These characteristics of vocal fold function result in longer open phase times, that is, the open quotient (OQ) of each vocal fold oscillation is nearly always above 0.5. Some trained singers are able to produce this register with a CQ that is slightly above 0.5 (Howard, et al., 1995), presumably because they have the ability to strongly adduct their vocal folds. These functions are observable in electroglottographic (EGG) recordings. The EGG for upper register shows a narrower peak than the one for lower register, reflecting the fact that only the more superior area of the bottom-to-top vocal fold mucosa is in contact (see Figure 6A and B).
At the present time, various voice professionals label this register as head, falsetto, loft, or light mechanism. The CoMeT committee referred to this register as Register #3. In pre-scientific vocal pedagogy, this register is labeled head by some, and falsetto by others. Still others use falsetto for register #3 and head for register #4. These varied uses have produced considerable semantic confusion, especially among English-speaking people. We recommend the term upper register to reflect the pitch-dependent nature of this register's laryngeal coordinations, and to eliminate the implicit assumption that its activation occurs in the head.
Falsetto Register (males) and Flute Register (females)
Among speakers of colloquial English, there is no confusion about the meaning of the term falsetto voice. It refers to a voice quality that adult males can produce within the female pitch range and is female-like in quality. Because of this near-universal identification, labeling this register with any other term would be confusing to a quite large majority of English speakers. Likewise, to use the same term for the same laryngeal function in females also would be confusing. The term flute was selected as the term for this register in females because its essential quality resembles the tone quality of the flute instrument. It is borrowed from Hollien (1974).
Although there is great variability among individual singers, and there are significant differences of anatomical dimension between male and female vocal structures, we propose that the basic biomechanics of falsetto/flute register are essentially the same in both males and females. The thyroarytenoid muscles (primary shortening influence) release completely so that vocal fold length is determined entirely by action of the cricothyroids (primary lengtheners) (Ardran & Wulstan, 1967; Titze, 2000; Welch, et al., 1988). In addition, the CT muscles are assisted by some of the external larynx muscles at the highest and lowest F0s (Vilkman, et al., 1995). Zero contraction of the thyroarytenoids removes all of its shortening, thickening, and laxing influences on the vocal fold cover tissues. In male falsetto, for instance, a typical lower pitch range appears to be about E3 to C4. In that pitch range, the vocal folds are as short and thick and lax as they can be without activation of the thyroarytenoid muscles. Also, without the adductory gesture that is provided by thyroarytenoid contraction, the membranous portion of the vocal folds are likely to be separated (“bowed” configuration) and thus a breathy quality is likely to be perceived.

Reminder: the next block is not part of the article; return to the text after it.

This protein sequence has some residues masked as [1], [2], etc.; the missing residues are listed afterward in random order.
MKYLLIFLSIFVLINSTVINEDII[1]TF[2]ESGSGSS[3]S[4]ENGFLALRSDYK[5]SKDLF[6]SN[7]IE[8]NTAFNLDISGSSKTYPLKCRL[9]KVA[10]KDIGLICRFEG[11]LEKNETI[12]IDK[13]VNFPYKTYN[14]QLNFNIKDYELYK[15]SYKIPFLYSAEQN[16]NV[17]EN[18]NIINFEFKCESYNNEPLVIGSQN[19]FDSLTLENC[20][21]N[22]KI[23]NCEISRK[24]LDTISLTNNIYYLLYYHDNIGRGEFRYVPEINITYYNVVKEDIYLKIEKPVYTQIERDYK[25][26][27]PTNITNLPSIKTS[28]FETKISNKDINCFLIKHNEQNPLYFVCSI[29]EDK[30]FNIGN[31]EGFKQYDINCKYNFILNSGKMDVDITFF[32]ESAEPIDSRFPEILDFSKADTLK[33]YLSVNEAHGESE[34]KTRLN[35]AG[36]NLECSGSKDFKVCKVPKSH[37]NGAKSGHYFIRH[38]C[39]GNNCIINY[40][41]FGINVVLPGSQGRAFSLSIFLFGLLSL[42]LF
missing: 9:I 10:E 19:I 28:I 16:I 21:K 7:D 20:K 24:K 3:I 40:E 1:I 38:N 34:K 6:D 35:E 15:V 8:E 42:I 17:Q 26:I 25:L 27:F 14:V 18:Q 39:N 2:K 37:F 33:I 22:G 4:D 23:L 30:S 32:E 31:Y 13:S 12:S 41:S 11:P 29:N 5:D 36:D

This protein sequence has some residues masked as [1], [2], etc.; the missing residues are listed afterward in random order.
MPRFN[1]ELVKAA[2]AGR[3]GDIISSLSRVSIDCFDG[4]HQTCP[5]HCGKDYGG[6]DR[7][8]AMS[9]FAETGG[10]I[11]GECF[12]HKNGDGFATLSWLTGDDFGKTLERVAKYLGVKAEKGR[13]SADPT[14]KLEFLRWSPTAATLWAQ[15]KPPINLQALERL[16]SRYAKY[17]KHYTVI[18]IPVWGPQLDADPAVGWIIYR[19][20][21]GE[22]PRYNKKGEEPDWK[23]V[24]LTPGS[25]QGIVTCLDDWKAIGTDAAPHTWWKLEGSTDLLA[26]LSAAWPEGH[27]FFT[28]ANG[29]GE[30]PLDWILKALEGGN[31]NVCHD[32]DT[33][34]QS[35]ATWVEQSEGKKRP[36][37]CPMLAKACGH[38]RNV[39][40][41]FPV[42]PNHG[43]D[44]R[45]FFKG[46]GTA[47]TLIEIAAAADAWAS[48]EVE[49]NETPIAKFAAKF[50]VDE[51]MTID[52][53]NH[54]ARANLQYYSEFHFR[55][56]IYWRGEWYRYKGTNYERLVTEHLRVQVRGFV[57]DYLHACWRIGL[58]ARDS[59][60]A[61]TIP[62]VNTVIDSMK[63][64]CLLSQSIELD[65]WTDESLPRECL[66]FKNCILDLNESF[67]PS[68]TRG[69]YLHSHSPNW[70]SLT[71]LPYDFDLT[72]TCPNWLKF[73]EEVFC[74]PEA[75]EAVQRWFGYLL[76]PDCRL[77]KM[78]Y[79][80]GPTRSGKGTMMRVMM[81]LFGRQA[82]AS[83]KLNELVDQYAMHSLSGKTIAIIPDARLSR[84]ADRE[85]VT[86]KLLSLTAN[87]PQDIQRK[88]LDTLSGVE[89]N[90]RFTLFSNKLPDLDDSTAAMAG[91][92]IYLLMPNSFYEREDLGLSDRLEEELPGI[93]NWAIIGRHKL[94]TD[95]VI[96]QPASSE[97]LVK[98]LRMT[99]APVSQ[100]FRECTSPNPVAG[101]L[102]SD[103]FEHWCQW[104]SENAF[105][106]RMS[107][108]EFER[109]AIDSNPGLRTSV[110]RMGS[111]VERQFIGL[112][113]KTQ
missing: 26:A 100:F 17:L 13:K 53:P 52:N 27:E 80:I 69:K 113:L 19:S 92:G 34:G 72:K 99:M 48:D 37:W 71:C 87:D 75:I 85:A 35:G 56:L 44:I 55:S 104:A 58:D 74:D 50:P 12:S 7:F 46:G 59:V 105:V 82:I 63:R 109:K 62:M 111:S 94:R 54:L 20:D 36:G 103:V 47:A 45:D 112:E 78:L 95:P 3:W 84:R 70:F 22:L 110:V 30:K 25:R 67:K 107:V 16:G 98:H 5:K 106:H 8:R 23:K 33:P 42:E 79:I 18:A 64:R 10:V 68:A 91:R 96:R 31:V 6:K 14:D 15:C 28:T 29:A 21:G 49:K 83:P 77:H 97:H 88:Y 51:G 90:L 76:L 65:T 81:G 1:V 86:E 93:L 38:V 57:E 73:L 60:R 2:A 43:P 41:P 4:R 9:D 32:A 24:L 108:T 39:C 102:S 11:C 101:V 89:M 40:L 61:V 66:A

As F0 is increased in the falsetto/flute register coordination, optimal action by the primary adductor muscles (closers), combined with the “stretching” (lengthening) action of the cricothyroids, results in complete adduction and a fairly wide intensity range. In this register's higher pitch range, the vocal fold cover tissues are in their longest, thinnest, and most taut range of configurations. In this state, the ligament layers of the lamina propria bear even more of the passive stretch tension than they exerted in upper register, and vocal fold oscillation occurs only in the epithelium and the superficial layer of the lamina propria. Typically, that means that there is:
1. a thin vertical tissue mass that creates a thin bottom-to-top contact area for the surface tissues;
2. minimal depth of oscillation in the vocal fold cover tissues.